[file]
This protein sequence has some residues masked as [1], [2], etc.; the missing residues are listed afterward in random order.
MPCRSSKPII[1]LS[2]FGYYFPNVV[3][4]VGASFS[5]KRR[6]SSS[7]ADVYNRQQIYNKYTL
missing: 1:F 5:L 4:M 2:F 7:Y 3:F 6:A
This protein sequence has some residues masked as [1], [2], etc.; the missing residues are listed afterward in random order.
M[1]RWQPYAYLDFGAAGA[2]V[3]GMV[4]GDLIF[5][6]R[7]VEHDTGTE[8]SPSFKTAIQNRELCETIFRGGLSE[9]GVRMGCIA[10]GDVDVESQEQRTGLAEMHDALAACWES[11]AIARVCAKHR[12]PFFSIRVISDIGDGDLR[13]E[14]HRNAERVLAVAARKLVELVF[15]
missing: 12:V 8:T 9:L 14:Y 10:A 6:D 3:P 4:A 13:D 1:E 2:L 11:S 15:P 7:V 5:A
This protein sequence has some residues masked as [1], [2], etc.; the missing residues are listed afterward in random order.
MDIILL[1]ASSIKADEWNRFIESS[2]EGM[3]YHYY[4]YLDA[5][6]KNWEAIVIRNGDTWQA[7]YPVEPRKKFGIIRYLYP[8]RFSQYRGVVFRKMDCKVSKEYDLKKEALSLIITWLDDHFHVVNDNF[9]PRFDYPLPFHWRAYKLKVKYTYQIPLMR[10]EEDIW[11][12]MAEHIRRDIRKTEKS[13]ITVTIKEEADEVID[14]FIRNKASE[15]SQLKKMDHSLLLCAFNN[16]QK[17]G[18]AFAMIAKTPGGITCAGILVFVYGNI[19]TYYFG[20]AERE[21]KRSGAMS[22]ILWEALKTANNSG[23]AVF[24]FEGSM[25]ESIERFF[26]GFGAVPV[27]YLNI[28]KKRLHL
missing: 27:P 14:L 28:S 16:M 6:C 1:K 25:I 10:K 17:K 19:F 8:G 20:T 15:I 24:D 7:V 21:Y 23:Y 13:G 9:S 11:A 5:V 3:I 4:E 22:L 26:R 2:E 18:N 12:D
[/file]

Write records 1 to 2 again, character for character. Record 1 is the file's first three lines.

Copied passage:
This protein sequence has some residues masked as [1], [2], etc.; the missing residues are listed afterward in random order.
MPCRSSKPII[1]LS[2]FGYYFPNVV[3][4]VGASFS[5]KRR[6]SSS[7]ADVYNRQQIYNKYTL
missing: 1:F 5:L 4:M 2:F 7:Y 3:F 6:A
This protein sequence has some residues masked as [1], [2], etc.; the missing residues are listed afterward in random order.
M[1]RWQPYAYLDFGAAGA[2]V[3]GMV[4]GDLIF[5][6]R[7]VEHDTGTE[8]SPSFKTAIQNRELCETIFRGGLSE[9]GVRMGCIA[10]GDVDVESQEQRTGLAEMHDALAACWES[11]AIARVCAKHR[12]PFFSIRVISDIGDGDLR[13]E[14]HRNAERVLAVAARKLVELVF[15]
missing: 12:V 8:T 9:L 14:Y 10:A 6:D 3:P 4:A 13:D 1:E 2:L 11:S 15:P 7:V 5:A